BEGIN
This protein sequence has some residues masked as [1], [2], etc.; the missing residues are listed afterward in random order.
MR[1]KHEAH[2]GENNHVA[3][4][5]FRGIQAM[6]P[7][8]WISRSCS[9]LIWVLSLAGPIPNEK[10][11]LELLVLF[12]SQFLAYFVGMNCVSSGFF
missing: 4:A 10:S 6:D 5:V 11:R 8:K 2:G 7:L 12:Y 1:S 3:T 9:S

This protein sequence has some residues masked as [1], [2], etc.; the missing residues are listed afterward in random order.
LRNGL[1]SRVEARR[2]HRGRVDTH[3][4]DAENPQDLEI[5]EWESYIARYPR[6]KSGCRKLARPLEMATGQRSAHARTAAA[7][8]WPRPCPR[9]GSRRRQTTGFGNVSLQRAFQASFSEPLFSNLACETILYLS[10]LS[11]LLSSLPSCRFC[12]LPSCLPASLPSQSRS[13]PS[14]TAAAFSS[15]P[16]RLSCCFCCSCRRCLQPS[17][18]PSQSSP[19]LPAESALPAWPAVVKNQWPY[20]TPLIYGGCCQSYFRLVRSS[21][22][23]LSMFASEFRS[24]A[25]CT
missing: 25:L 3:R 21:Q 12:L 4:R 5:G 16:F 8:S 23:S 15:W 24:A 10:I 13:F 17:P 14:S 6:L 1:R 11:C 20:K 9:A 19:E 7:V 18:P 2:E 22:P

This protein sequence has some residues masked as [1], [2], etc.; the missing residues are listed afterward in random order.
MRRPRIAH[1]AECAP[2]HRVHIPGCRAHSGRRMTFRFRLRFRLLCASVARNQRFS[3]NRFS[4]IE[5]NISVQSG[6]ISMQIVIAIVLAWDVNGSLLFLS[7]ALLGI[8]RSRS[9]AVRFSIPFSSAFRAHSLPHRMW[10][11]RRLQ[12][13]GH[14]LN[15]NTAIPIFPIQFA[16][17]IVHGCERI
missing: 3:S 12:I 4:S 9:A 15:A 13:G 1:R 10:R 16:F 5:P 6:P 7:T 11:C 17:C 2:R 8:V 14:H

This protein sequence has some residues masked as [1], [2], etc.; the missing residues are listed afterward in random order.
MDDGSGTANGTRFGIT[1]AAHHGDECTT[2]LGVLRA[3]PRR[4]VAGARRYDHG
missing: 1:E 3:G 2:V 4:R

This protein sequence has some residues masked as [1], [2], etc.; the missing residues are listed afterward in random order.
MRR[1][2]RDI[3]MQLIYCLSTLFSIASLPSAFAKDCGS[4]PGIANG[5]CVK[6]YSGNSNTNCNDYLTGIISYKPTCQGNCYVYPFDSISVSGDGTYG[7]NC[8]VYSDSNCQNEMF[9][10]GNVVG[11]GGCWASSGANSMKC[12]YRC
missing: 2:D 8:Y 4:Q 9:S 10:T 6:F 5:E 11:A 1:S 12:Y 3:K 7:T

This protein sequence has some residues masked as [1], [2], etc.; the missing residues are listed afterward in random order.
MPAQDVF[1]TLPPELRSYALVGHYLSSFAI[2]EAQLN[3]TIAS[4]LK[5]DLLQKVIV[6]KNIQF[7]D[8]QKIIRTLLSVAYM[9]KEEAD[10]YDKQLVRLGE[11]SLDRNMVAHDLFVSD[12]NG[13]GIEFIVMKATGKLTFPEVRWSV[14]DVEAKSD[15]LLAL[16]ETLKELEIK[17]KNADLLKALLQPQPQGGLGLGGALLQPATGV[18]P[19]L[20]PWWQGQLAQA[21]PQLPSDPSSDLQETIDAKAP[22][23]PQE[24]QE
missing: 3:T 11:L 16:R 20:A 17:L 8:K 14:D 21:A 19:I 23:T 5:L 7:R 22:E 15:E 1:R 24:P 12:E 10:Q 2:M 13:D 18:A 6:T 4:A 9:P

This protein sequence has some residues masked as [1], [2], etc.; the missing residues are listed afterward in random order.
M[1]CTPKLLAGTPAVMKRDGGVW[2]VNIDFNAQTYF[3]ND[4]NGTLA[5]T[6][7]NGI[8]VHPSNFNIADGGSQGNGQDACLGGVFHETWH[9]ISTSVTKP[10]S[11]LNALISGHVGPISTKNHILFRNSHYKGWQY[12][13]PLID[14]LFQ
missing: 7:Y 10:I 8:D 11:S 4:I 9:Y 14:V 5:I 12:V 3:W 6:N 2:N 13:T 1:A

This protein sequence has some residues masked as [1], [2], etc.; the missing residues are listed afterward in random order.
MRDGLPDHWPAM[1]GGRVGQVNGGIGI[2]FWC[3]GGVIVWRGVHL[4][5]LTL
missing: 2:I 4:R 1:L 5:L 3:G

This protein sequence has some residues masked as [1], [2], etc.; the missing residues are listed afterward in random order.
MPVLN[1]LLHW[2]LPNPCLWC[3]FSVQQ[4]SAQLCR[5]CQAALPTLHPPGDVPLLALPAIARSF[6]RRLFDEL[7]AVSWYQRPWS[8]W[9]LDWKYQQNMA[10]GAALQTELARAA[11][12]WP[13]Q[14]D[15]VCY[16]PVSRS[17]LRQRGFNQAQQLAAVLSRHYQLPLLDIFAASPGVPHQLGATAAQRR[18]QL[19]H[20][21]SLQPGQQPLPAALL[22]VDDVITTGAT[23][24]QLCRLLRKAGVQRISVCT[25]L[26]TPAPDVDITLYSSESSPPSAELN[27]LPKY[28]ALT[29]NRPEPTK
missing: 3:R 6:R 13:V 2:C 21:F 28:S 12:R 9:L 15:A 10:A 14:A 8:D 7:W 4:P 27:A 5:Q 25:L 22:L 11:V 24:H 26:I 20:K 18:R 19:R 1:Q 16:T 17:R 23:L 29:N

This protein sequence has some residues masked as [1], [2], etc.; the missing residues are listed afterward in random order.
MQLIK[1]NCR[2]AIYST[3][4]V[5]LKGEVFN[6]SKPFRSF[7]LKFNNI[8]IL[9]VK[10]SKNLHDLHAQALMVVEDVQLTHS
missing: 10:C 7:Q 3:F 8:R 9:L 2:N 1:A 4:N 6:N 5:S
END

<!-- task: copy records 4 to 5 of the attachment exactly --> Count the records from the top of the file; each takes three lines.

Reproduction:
This protein sequence has some residues masked as [1], [2], etc.; the missing residues are listed afterward in random order.
MDDGSGTANGTRFGIT[1]AAHHGDECTT[2]LGVLRA[3]PRR[4]VAGARRYDHG
missing: 1:E 3:G 2:V 4:R

This protein sequence has some residues masked as [1], [2], etc.; the missing residues are listed afterward in random order.
MRR[1][2]RDI[3]MQLIYCLSTLFSIASLPSAFAKDCGS[4]PGIANG[5]CVK[6]YSGNSNTNCNDYLTGIISYKPTCQGNCYVYPFDSISVSGDGTYG[7]NC[8]VYSDSNCQNEMF[9][10]GNVVG[11]GGCWASSGANSMKC[12]YRC
missing: 2:D 8:Y 4:Q 9:S 10:T 6:F 5:E 11:A 1:S 12:Y 3:K 7:T